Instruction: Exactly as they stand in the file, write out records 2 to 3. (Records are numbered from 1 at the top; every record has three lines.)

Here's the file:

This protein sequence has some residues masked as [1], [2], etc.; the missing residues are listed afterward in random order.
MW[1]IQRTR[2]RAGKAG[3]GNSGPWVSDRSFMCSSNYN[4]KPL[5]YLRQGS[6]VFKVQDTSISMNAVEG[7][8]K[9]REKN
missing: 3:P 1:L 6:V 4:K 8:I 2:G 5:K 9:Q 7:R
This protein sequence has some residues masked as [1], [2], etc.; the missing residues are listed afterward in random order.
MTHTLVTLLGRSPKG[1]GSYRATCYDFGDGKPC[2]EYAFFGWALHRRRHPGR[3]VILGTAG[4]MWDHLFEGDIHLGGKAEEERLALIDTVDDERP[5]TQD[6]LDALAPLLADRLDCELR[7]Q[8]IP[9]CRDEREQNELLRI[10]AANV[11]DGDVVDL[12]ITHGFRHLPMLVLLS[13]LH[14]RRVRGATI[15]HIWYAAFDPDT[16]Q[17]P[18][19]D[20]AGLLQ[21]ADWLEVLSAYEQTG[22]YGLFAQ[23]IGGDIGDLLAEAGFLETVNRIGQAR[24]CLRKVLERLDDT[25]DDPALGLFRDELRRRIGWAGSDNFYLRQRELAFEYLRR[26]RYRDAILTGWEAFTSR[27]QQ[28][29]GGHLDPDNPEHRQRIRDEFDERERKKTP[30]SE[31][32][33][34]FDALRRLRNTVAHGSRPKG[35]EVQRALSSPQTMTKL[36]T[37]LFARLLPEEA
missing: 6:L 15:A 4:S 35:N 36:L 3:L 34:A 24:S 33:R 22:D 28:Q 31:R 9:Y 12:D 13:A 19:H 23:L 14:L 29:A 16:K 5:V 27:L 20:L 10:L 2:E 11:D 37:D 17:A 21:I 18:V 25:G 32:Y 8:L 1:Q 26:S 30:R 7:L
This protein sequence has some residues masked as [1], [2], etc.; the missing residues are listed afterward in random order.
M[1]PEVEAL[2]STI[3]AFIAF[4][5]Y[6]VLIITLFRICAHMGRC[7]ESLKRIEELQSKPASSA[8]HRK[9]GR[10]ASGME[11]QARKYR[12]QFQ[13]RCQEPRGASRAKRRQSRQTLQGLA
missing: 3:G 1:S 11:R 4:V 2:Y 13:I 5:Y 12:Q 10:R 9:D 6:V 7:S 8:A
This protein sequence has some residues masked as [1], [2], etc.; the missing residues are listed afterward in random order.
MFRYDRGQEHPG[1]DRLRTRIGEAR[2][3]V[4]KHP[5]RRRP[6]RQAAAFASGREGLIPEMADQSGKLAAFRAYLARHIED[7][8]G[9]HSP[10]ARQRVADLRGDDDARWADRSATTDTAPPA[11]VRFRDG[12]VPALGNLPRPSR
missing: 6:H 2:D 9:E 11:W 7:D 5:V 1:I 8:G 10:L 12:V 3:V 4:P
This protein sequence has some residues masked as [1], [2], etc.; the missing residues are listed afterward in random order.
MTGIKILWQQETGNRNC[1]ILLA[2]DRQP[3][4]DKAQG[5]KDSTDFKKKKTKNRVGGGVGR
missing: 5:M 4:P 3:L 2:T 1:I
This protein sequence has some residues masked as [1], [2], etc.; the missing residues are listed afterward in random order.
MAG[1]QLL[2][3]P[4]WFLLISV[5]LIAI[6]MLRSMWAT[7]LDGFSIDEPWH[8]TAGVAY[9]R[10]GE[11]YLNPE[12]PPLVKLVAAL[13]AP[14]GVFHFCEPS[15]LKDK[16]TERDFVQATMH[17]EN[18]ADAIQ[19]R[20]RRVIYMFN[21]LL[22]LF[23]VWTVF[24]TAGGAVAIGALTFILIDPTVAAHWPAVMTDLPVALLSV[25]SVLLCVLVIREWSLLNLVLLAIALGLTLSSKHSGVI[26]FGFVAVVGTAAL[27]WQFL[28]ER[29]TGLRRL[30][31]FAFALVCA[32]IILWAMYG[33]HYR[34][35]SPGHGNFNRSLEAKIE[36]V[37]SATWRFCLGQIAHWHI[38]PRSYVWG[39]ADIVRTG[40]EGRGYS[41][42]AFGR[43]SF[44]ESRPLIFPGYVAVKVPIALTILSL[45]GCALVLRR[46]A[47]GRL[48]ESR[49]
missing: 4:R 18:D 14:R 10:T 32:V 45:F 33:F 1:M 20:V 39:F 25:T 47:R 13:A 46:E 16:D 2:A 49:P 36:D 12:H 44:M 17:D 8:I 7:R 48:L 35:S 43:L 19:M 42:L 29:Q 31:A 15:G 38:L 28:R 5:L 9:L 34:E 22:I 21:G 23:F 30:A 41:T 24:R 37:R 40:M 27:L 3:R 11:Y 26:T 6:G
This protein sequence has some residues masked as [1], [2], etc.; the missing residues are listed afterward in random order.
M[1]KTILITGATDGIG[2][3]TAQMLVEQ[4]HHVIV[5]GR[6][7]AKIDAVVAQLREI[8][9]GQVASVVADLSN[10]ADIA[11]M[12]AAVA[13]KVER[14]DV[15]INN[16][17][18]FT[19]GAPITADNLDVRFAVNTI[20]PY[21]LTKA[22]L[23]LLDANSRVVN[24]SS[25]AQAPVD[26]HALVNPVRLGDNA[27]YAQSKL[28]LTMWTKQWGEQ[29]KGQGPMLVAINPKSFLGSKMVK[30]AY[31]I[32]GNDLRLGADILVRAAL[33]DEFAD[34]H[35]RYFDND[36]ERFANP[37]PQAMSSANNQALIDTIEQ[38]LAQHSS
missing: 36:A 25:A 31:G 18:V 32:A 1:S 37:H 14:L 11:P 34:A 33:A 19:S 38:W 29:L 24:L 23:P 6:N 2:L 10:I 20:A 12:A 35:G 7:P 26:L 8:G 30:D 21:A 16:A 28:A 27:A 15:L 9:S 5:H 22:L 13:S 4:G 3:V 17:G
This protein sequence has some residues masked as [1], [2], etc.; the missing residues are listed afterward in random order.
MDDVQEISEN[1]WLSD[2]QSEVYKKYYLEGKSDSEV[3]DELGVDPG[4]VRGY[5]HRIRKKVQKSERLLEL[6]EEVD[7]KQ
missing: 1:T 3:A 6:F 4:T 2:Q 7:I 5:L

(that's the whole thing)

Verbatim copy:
This protein sequence has some residues masked as [1], [2], etc.; the missing residues are listed afterward in random order.
MTHTLVTLLGRSPKG[1]GSYRATCYDFGDGKPC[2]EYAFFGWALHRRRHPGR[3]VILGTAG[4]MWDHLFEGDIHLGGKAEEERLALIDTVDDERP[5]TQD[6]LDALAPLLADRLDCELR[7]Q[8]IP[9]CRDEREQNELLRI[10]AANV[11]DGDVVDL[12]ITHGFRHLPMLVLLS[13]LH[14]RRVRGATI[15]HIWYAAFDPDT[16]Q[17]P[18][19]D[20]AGLLQ[21]ADWLEVLSAYEQTG[22]YGLFAQ[23]IGGDIGDLLAEAGFLETVNRIGQAR[24]CLRKVLERLDDT[25]DDPALGLFRDELRRRIGWAGSDNFYLRQRELAFEYLRR[26]RYRDAILTGWEAFTSR[27]QQ[28][29]GGHLDPDNPEHRQRIRDEFDERERKKTP[30]SE[31][32][33][34]FDALRRLRNTVAHGSRPKG[35]EVQRALSSPQTMTKL[36]T[37]LFARLLPEEA
missing: 6:L 15:A 4:S 35:N 36:L 3:L 34:A 24:S 33:R 22:D 28:Q 31:R 9:Y 12:D 13:A 19:H 23:L 14:L 29:A 16:K 5:V 27:L 20:L 10:L 2:E 11:D 37:D 17:A 21:I 18:V 25:G 32:Y 8:L 1:Q 26:S 30:R 7:L
This protein sequence has some residues masked as [1], [2], etc.; the missing residues are listed afterward in random order.
M[1]PEVEAL[2]STI[3]AFIAF[4][5]Y[6]VLIITLFRICAHMGRC[7]ESLKRIEELQSKPASSA[8]HRK[9]GR[10]ASGME[11]QARKYR[12]QFQ[13]RCQEPRGASRAKRRQSRQTLQGLA
missing: 3:G 1:S 11:R 4:V 2:Y 13:I 5:Y 12:Q 10:R 9:D 6:V 7:S 8:A